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  Age on Sunday   01 Jan 2017  2016 Fear vs Hope: For Indian sport, 2017 is the year to build

2016 Fear vs Hope: For Indian sport, 2017 is the year to build

THE ASIAN AGE. | T N RAGHU
Published : Jan 1, 2017, 12:16 am IST
Updated : Jan 1, 2017, 7:33 am IST

Sport in India needs integration, cohesiveness and professionalism.

A throwback to the dispiriting days of the 80s appeared imminent as a medal continued to elude India at the Rio Olympics until the final few days.
 A throwback to the dispiriting days of the 80s appeared imminent as a medal continued to elude India at the Rio Olympics until the final few days.

A throwback to the dispiriting days of the 80s appeared imminent as a medal continued to elude India at the Rio Olympics until the final few days. Like an oasis, Sakshi Malik sprang up to end the drought with a bronze in wrestling. Then P.V. Sindhu went a step further as she clinched silver following a storming run that ended only at the hands of the redoubtable Carolina Marin. Although they didn’t reach the podium, gymnast Dipa Karmakar and archer Atanu Das deserve honourable mentions for their valiant Rio show. That Sakshi, Sindhu, Dipa and Atanu all competed in their maiden Olympics belied the durable Indian myth that athletes here mature late. Maybe, the reverse is true. Don’t be surprised if Sindhu goes all the way in the All England Championship in March at the ‘ripe’ age of 22. Crystal-gazing is a perilous business in sport as the name of the game is unpredictability. However, there is nothing wrong to suggest which way the wind might blow in 2017. Some Indian sports are yearning for hope after a dismal year while a few others are hoping to build on a promising year.

Cricket has ended the year on a high on the back of string of fine Tests. That they failed to win the World T20 at home earlier this year is now a distant memory. And, the talk of a bleak future in the wake of retirements of stalwarts such as Sachin Tendulkar, Rahul Dravid and V.V.S. Laxman has been consigned to the trash bin. The world is an oyster for Virat Kohli’s youthful brigade as another packed season appears on the horizon.

Sustained excellence overseas will cement the current team’s reputation among the best. It’s easier said than done but the likes of K.L. Rahul and Karun Nair might have different ideas. With ace spinner R. Ashwin showing no signs of leaving the pedestal, Indian cricket has never been on a safer wicket. That uncertainty is hovering over Indian cricket administration following the Lodha Panel recommendations and subsequent Supreme Court observations is entirely another matter. The murky waters should clear in 2017 as the apex court is all set to deliver its final verdict.

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The despair that engulfed the Indian hockey team after it had blown a fantastic chance to nail a medal at the Olympics after 36 years has now given way to positive vibes. The sterling performance of the junior team that culminated in a gold at the World Cup on home soil bodes well for the future. And with an Indian at the helm of the international hockey federation, the atmosphere is propitious for the country to be among medals in events that matter most — the Olympics and the World Cup. The senior Indian team can give the game a mighty push in its spiritual home if they go on emulate the juniors at the World Cup in 2018.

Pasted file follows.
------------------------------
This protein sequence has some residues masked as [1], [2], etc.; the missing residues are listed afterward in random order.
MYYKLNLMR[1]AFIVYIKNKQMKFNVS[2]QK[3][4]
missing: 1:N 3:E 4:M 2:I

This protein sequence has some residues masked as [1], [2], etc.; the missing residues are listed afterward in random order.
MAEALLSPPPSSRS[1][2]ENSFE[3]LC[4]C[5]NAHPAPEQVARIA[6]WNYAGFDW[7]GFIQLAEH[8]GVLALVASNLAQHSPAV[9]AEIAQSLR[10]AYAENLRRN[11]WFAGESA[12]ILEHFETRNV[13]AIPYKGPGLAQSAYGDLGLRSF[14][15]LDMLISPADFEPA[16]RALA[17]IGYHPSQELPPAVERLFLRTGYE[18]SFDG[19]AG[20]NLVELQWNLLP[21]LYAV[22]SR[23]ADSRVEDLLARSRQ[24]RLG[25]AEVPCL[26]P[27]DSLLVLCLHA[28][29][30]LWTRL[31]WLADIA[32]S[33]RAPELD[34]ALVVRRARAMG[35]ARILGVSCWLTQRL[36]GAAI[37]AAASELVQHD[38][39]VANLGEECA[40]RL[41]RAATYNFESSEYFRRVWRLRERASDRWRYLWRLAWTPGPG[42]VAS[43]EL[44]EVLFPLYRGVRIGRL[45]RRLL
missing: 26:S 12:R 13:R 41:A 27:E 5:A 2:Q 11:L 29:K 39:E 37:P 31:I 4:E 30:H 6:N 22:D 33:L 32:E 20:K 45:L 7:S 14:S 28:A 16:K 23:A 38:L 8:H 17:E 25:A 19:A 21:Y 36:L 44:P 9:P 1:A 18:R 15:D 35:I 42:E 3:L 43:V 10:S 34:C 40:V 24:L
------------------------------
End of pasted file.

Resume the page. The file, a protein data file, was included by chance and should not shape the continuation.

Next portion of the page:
But the performance of India’s athletic contingent was shambolic at Rio. They covered themselves in shame after a series of pathetic performances that bore no resemblance to their qualification marks. Indeed, many observers were left wondering whether Renjith Maheswary and Co. qualified for the Games fair and square in the first place. A root and branch investigation is needed to ensure that such skulduggery isn’t perpetrated on the unsuspecting Indian fan again. Maybe the flops must take a leaf out of the book of T. Mariyappan who won a Paralympic high jump gold after overcoming mountainous odds. Neeraj Chopra and Tejaswin Shankar, two athletes who weren’t part of the Rio contingent, represent India’s future in athletics, which is in dire need of heroes. In June, Neeraj became the first Indian to win a global crown with a javelin gold at the world U-20 championship with a record to boot. Shankar, a close friend of Neeraj’s, rewrote the 12-year-old national record in the high jump with a superlative 2.26 metres at the junior nationals in November. The Asian championship in 2017 would be a test of their character.

Indian football will welcome 2017 full of optimism, as the country is set to host a Fifa tournament for the first time. In addition to ensuring that the Fifa U-17 World Cup is conducted impeccably in October, the All India Football Federation has the onerous task of integrating the misfiring I-League and the promising Indian Super League. One successful professional league is imperative for Indian football to become relevant in Asia. Badminton and hockey are on the upswing and it’s time for football to follow suit. With no other major championship scheduled for 2017, Indian sports had better use the next 365 days for rebuilding and reformation.

Tags: sakshi malik, rio olympics, pv sindhu, dipa karmakar, 2016 fear vs hope